In 2007, economists Justin Wolfers and Joseph Price released a study indicating that NBA refs had a bias towards players of their own race. They discovered that players scored 2.5% more points and have 4% fewer fouls called when the reffing crew shares the same race as them. The NBA immediately rejected this assertion and claimed that not only is there no racism in the NBA but that NBA refs were the most scrutinized and monitored group of employees in the world.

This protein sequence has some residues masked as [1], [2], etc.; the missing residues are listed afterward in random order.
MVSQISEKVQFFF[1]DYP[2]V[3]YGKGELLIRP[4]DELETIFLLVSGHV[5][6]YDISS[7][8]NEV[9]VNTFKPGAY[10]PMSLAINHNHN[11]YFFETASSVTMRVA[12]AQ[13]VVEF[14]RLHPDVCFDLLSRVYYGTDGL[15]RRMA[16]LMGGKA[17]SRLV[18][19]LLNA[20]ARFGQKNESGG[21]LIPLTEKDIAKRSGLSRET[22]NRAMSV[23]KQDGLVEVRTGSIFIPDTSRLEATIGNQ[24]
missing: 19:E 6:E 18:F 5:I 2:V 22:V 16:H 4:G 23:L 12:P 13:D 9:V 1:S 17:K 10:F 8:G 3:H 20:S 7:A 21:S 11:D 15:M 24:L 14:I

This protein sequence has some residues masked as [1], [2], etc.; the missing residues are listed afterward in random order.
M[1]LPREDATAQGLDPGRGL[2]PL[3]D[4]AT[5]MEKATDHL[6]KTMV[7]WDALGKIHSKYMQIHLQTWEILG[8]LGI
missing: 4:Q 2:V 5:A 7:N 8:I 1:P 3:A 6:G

The NBA followed this up with an internal study “proving” that there was no racial bias in the NBA. Unfortunately, the study was never publically released but it was shared with a number of academics. Upon inspection, the NBA’s study contained a flawed methodology but even still, it actually confirmed the Wolfers-Price thesis. Seven years later, Wolfers and Price did their study again with new data and found that magically, the bias had completely disappeared. Although the NBA claims to have done nothing differently, they were able to mitigate the racial bias of referees completely. The truth of the matter is that NBA refs were never intentionally being racist, but had a sub-conscious bias. When confronted with the bias and forced to think about, they corrected it and started calling the game more objectively and less partially.